Campus & Community - Society & Culture
Drexel to Launch New Center for Black Culture With Virtual Event
Drexel University will celebrate the virtual opening of its new Center for Black Culture Nov. 12, with a "Virtual Kickback" to welcome Black students, faculty, professional staff, alumni and allies. The Center will serve as a resource for the University community to gain a greater understanding of the Black experience and support a welcoming and wholly inclusive campus environment.
The opening event, set for 5-6:30 p.m., will include Verzuz battles with music from the 90’s and 2000’s, a game of Quizzo, “Black Culture Edition,” giveaways and virtual appearances by President John Fry and the Drexel Men’s Basketball Team. The event will close with a virtual tour of the Center, housed in the newly renovated first floor of the Rush Building at 33rd Street and Lancaster Walk.
The Center for Black Culture was established to increase knowledge, recognition and respect of the people, histories and cultures of the African diaspora and its many contributions to the world, and to serve as a hub of information and activity.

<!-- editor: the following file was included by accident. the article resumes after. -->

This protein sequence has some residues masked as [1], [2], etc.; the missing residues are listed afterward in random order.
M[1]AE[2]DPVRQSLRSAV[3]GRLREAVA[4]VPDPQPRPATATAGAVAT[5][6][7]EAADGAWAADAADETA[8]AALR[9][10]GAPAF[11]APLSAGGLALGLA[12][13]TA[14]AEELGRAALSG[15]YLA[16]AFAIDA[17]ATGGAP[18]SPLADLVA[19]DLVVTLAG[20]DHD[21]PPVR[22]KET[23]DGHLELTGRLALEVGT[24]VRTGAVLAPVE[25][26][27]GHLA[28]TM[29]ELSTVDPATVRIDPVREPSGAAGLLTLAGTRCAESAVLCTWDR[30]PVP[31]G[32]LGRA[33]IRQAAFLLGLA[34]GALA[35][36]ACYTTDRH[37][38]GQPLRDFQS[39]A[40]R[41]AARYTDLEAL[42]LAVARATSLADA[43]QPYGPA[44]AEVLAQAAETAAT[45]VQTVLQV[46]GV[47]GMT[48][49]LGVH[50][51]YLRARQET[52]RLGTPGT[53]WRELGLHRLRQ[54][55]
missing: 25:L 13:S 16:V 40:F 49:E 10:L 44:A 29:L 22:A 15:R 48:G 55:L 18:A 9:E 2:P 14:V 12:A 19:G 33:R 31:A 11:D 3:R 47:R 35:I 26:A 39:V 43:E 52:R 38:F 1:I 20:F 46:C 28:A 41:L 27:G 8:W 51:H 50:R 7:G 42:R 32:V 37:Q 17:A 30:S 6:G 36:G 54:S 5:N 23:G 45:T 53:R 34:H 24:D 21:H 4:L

“Launching our new Center for Black Culture is an important milestone for Drexel," said Drexel University President John Fry. "At a moment when our nation is having a long overdue reckoning with the enduring inequality rooted in a long history of racial injustice, it's critical for our own campus community to have a welcoming space for greater understanding, conversation, creativity, and active engagement. This Center is one of many substantive steps we are taking to build a more diverse and inclusive Drexel, and we look forward to the unique role it will be able play in elevating and celebrating the extraordinary impact of Black culture in our campus and our city, our nation and the world."
Interim Center for Black Culture Director Shardé Johnson said she and the Center’s Advisory Board will develop year-round events and programming.
“We’re excited to provide a destination that creates a sense of belonging for Black students, faculty and professional staff, and a resource for the whole Drexel Community to develop a more comprehensive view of race,” Johnson said.
Members of the Drexel community interested in participating in the "Virtual Kickback" can register for the event Zoom via this Google doc. The University will officially celebrate the opening of the Center for Black Culture with an in-person ribbon-cutting ceremony in the upcoming months.